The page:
Cost-conscious carmakers keep on looking hard for inexpensive manufacturing processes that will make plastics practical for widespread structural use. A typical car body contains about 200 parts. Composites could cut that to 10 parts, researchers believe today. But hurdles remain, including the relatively long cycle times for plastics, questions on plastics' crash-energy management characteristics, and recycling considerations.
One process being developed at Ford Motor Co. - liquid composite molding - is stirring opitimism. The process is aimed at replacing the more conventional and widely used sheet molding compound process in making large parts. Development is being done with input from the Big Three automakers, resin and glass suppliers, and other.
Bob Mull, director of the Consortium called the partnership for a new generation of vehicles program at Ford, calls the work critical to the achievement of a car that gets 80 miles per gallon. To reach that fuel economy target, vehicle weight must be reduced by as much as 40 percent, he said.
"Liquid composite molding uses low molding pressure and precisely oriented continous reinforcing fibers that allow for larger, higher performance structures to be manufactured than can be made with the sheet molding process," said Alan Taub, manager of material science at the Ford Reasearch Laboraty in Dearborn, Mich. Ford uses about 85 million pounds of composites annually, 60 million pounds of which are SMC.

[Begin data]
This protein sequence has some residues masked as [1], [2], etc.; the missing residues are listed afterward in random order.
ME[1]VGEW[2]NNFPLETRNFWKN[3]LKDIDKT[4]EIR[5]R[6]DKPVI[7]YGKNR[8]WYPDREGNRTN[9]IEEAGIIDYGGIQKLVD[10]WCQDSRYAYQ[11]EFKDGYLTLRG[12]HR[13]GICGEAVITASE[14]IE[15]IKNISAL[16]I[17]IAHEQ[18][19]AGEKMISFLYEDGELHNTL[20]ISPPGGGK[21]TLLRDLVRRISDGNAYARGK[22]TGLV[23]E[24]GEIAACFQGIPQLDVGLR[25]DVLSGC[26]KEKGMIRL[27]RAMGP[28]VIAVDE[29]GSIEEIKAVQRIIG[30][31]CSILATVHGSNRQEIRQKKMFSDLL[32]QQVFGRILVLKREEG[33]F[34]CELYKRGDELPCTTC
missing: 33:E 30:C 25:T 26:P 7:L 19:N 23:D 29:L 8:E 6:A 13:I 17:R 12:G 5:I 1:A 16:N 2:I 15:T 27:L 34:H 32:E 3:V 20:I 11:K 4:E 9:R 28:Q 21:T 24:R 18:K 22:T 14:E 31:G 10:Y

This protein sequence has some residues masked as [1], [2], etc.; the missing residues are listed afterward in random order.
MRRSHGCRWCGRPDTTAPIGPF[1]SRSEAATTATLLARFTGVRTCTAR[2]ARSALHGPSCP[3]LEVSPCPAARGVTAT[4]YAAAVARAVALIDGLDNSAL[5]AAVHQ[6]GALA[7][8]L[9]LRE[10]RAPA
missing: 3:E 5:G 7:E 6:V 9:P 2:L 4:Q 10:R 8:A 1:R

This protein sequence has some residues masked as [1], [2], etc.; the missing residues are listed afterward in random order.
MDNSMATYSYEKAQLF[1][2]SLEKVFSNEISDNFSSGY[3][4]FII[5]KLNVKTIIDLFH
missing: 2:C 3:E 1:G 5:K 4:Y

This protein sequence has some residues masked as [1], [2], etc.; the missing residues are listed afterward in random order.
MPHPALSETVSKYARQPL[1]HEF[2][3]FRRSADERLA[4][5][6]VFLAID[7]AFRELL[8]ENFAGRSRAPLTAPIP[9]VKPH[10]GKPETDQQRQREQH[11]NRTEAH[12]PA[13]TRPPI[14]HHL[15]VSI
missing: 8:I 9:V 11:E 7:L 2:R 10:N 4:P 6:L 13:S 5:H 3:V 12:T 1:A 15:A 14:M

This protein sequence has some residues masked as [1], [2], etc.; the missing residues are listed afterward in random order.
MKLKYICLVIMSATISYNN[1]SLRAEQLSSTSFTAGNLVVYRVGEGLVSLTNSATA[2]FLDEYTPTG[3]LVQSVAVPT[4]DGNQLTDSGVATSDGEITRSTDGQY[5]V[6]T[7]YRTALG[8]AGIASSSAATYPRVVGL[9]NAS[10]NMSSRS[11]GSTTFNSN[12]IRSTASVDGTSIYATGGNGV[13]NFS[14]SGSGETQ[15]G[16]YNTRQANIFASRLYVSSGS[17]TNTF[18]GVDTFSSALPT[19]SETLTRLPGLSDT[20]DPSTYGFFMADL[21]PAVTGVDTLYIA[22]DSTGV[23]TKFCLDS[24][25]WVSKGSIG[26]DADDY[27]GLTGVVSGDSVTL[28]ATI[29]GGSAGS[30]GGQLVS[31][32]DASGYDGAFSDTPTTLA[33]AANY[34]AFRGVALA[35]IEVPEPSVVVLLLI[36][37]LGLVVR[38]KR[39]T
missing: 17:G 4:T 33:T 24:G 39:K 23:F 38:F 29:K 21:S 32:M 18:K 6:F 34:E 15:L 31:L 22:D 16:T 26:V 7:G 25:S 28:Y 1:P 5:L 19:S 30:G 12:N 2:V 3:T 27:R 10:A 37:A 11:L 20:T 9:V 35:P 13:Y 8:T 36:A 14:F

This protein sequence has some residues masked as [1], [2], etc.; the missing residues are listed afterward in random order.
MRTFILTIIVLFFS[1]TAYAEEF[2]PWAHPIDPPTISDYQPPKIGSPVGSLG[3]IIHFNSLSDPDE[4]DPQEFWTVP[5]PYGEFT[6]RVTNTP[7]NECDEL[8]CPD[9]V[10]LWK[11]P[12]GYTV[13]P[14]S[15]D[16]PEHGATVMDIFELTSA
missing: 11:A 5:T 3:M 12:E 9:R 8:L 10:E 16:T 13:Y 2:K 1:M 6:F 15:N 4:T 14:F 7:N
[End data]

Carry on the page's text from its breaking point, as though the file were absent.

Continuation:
"Liquid composite molding is a high-tech method we hope to have perfected for high volume by the year 2000. It will be a rapid, high-performance, low-cost technique for production of large, lightweight, integrated body structures," Taub said.
He said automation in making performs is key. Another important element is for continuous fibers to be oriented as cost-effectively as possible.
The automation of perform making has been a chief goal of the composites consortium since its founding in 1988 as the first of the Big Three's 13 non-competitive consortia.
Taub said researchers are looking for cycle times of two to four minutes per part. Today, in comparison, large structrual components are limited to rates of about 30 per day, he said.
The molding pressures involved in liquid composite molding range from 100-500 pounds per square inch, compared with 1,500-3,000 psi for SMC. Savings are anticipated from reduced tooling costs, increased parts integration and faster production with fewer machines.
"In volumes below 100,000, in fact, liquid composite molding is projected to be cost-competitive with steel on a fully accounted basis," said Carl Johnson, composite group leader in the materials science department.
Johnson said he expects to use the process with glass or graphite fibers and that it could allow the vehicle body structure to be molded in as few as five mogor components.
A major target is the use of the composites for primary structural components such as cross members, which support the transimission and tie together the vehicle's frame rails. The cross member is a convenient research target because it is a simple bolt-on part that during testing should have